Ottawa's former industrial appearance was vastly altered by the 1950 Greber Plan. French architect-planner Jacques Greber was hired by then Prime Minister Mackenzie King to design an urban plan for managing development in the National Capital Region to make it more aesthetically pleasing and thus more befitting a location that was the political centre of Canada. Greber's plan included the creation of the National Capital Greenbelt, the Parkway, the Queensway highway system, the relocation of downtown Union Station (now the Government Conference Centre) to the suburbs, the removal of the street car system, the decentralization of selected government offices, the relocation of industries and removal of substandard housing from the downtown and the creation of the Rideau Canal and Ottawa River pathways to name just a few of its recommendations. In 1958 the National Capital Commission was established as a Crown Corporation from the passing of the National Capital Act in order to implement the Greber Plan recommendations which it successfully accomplished during the 1960s and 1970s. In the previous 50 years, other commissions, plans and projects had tried and failed to implement plans to improve the capital such as the 1899 Ottawa Improvement Commission (OIC), The Todd Plan in 1903, The Holt Report in 1915 and The Federal District Commission (FDC) established in 1927. In 1958 a new City Hall opened on Green Island near Rideau falls where urban renewal had recently transformed this former industrial location into green space. Until then, City Hall had temporarily been located for 27 years (1931-1958) at the Transportation Building adjacent to Union Station and now part of the Rideau Centre. In 2001, Ottawa City Hall moved back downtown to a relatively new building (1990) on 110 Laurier Avenue West that had been the home of the now defunct Regional Municipality of Ottawa-Carleton. This new downtown location was very close to Ottawa's first (1849-1877) and second (1877-1931) City Halls. Also included in this new city hall complex was an adjacent 19th century restored heritage building formerly known as the Ottawa Normal School.
From the 1960s until the 1980s, the National Capital Region experienced a building boom. This was followed by large growth in the high-tech industry during the 1990s and 2000s. Ottawa became one of Canada's largest high tech cities and was nicknamed Silicon Valley North. By the 1980s, Bell Northern Research (later Nortel) employed thousands, and large federally assisted research facilities such as the National Research Council contributed to an eventual technology boom. The early adopters led to offshoot companies such as Newbridge Networks, Mitel and Corel.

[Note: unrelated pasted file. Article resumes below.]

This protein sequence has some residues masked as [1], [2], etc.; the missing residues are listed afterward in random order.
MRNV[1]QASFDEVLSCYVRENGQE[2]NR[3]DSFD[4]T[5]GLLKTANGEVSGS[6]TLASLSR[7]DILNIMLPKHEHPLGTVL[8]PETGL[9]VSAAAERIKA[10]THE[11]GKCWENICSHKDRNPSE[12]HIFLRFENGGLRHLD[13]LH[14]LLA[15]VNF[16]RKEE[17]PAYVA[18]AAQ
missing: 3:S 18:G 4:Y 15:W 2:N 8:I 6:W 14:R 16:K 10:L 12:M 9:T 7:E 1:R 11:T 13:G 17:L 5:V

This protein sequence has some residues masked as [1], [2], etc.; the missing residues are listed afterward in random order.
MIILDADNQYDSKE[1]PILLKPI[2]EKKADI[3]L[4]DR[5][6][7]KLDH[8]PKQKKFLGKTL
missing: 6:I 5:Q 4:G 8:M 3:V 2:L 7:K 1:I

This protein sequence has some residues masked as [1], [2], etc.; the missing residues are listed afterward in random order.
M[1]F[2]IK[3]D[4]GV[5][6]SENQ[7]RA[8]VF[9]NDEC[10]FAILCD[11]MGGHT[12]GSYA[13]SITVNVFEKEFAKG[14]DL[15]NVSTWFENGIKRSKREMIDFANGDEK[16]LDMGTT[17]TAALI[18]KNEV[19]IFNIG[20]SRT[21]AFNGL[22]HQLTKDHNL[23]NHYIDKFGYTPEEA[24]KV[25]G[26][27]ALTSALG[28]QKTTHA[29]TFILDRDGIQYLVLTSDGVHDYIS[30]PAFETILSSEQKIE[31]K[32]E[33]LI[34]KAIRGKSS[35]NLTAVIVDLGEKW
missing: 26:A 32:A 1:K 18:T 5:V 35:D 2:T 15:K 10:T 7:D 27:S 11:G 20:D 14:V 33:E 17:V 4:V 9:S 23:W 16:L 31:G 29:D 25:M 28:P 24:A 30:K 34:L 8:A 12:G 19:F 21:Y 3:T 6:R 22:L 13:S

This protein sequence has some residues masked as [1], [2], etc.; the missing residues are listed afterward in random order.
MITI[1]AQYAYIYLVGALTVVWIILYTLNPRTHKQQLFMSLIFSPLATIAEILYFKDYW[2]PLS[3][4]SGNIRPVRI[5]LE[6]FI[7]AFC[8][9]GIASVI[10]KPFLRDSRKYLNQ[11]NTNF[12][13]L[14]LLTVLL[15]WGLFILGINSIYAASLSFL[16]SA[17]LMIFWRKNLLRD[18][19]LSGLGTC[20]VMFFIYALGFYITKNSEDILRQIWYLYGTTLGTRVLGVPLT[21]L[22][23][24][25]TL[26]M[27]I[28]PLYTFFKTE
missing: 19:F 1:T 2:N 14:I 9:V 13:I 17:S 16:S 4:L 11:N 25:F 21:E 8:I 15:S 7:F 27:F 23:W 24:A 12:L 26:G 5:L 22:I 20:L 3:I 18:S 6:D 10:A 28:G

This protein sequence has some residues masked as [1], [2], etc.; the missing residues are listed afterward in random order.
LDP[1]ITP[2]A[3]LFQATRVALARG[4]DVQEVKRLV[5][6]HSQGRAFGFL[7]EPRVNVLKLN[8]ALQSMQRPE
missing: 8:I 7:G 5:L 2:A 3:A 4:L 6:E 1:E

Ottawa's city limits had been increasing over the years, but it acquired the most territory on January 1, 2001, when it amalgamated all the municipalities of the Regional Municipality of Ottawa-Carleton into one single city. Regional Chair Bob Chiarelli was elected as the new city's first mayor in the 2000 municipal election, defeating Gloucester mayor Claudette Cain. The city's growth led to strains on the public transit system and to bridges. On October 15, 2001, a diesel-powered light rail transit (LRT) line was introduced on an experimental basis. This line, known today as the Trillium Line, was dubbed the O-Train and connected downtown Ottawa to the southern suburbs via Carleton University. The decision to extend the O-Train (today the Trillium Line), and to replace it with an electric light rail system was a major issue in the 2006 municipal elections where Chiarelli was defeated by businessman Larry O'Brien. After O'Brien's election transit plans were changed to establish a series of light rail stations from the east side of the city into downtown, and for using a tunnel through the downtown core. Jim Watson, who had been the last mayor of Ottawa prior to amalgamation, was re-elected in the 2010 election.
In October 2012, City Council approved the final Lansdowne Park plan, an agreement with the Ottawa Sports and Entertainment Group that will see a new stadium, increased green space, and housing and retail added to the site. In December 2012, City Council voted unanimously to move forward with the Confederation Line, a 12.5 km light rail transit line, to be fully operational by 2018.
Ottawa is situated on the south bank of the Ottawa River and contains the mouths of the Rideau River and Rideau Canal. The older part of the city (including what remains of Bytown) is known as Lower Town, and occupies an area between the canal and the rivers. Across the canal to the west lies Centretown and Downtown Ottawa, which is the city's financial and commercial hub and home to the Parliament of Canada and numerous federal government department headquarters, notably the Privy Council Office. As of 29 June 2007, the Rideau Canal, which stretches 202 km (126 mi) to Kingston, Fort Henry and four Martello towers in the Kingston area was recognized as a UNESCO World Heritage Site.